tPA mouse research could help pwCCSVI

A forum to discuss Chronic Cerebrospinal Venous Insufficiency and its relationship to Multiple Sclerosis.

tPA mouse research could help pwCCSVI

Postby Cece » Sat Jul 21, 2012 8:31 am

http://www.medpagetoday.com/LabNotes/La ... id=5517461
Defanged tPA May Still Protect the Brain

Tissue plasminogen activator (tPA) may protect against the ravages of stroke through mechanisms separate from its clot-dissolving abilities, a study in the Journal of Neuroscience showed.

Manuel Yepes, MD, of Emory University in Atlanta, and colleagues explored the other functions of the drug in cultured neurons from the cerebral cortex. They showed that even when the drug was modified so it no longer converted plasminogen to plasmin, it protected cultured neurons from the stroke-related loss of oxygen and glucose by activating a pathway that helps cells withstand the insult.

When the researchers gave a form of tPA that did not have clot-busting abilities to mice with an induced stroke, they found that the drug still reduced the infarct size.

The experiments also showed that the protective effect could be achieved at lower doses than given in cases of acute stroke, which could have implications for designing a new therapy that does not carry an increased risk of bleeding.

"The risk of bleeding creates a lot of anxiety, and it has resulted in the regrettable fact that only a small number of stroke patients currently benefit from treatment with tPA," Yepes said in a statement.

I have been on the lookout for drugs that could help us post-CCSVI treatment for long-term MS care with the new perspective of MS as the neurological end-stage of a vascular disease.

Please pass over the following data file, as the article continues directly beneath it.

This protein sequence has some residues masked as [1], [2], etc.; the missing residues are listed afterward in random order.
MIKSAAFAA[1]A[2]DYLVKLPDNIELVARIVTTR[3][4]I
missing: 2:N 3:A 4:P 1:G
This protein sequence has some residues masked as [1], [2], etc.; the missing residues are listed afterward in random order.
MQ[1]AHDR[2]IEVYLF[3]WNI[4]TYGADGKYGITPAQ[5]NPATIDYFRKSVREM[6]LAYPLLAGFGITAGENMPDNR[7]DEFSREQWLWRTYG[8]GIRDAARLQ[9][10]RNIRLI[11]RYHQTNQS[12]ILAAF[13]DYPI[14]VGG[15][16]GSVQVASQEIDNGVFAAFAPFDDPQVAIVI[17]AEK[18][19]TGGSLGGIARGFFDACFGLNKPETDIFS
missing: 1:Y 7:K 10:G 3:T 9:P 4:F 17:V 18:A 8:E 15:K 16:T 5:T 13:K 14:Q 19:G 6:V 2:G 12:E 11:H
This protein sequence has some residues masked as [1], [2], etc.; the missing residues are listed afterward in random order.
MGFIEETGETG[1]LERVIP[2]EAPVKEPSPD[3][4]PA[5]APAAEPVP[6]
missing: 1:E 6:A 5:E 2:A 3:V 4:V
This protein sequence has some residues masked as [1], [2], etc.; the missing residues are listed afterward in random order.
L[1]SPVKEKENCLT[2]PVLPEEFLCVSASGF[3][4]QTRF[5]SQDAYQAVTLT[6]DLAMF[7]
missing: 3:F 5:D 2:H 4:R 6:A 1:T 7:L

In CCSVI, any drug that activates a pathway that helps cells withstand the insult of diminished oxygenation and diminished glucose is of interest. I am not familiar with this form of tPA that does not have clot-busting abilities, since all I know about tPA is that it's used to bust clots, so no idea of the risk profile or possible long-term use of it, but it's at least a new unexplored option that fits the new theory.
“tPA is more than a clot-busting drug, it functions naturally as a neuroprotectant."
Exposing cultured neurons from the cerebral cortex to tPA protects the neurons from dying after being deprived of oxygen and glucose, the researchers found. tPA appears to induce a set of proteins that helps cells deal with the lack of oxygen and glucose that come from an interruption of blood flow.
http://news.emory.edu/stories/2012/07/s ... index.html
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Re: tPA mouse research could help pwCCSVI

Postby 1eye » Sun Jul 22, 2012 7:13 am

Isn't anybody interested in this? It doesn't sound like any magic bullet, as no drugs are, but hey, we knew it was neuroprotective in cases where the neural damage is due to low or no oxygen and, possibly in cases where there is old, stagnant blood around, so why could it not help CCSVI victims? The thing that springs to my mind, is: do we know exactly why there is a time-limit on use of this drug in stroke? Is it useful long after that time, in neuroprotection of neurons that are at risk of future low-oxygen situations?

The risk and side-effect information should be well known by now. This is definitely an off-label use of the drug. The problem, if it were useful, would be getting the world to recognize the condition that it is used off-label for!
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Re: tPA mouse research could help pwCCSVI

Postby Cece » Sun Jul 22, 2012 2:42 pm

The time limit of the drug after stroke has to do with the risk of bleeding, from what I understand. But in the modified tPA discussed in the article, the tPA was modified to not have a clot-busting effect which should do away with the bleeding risk.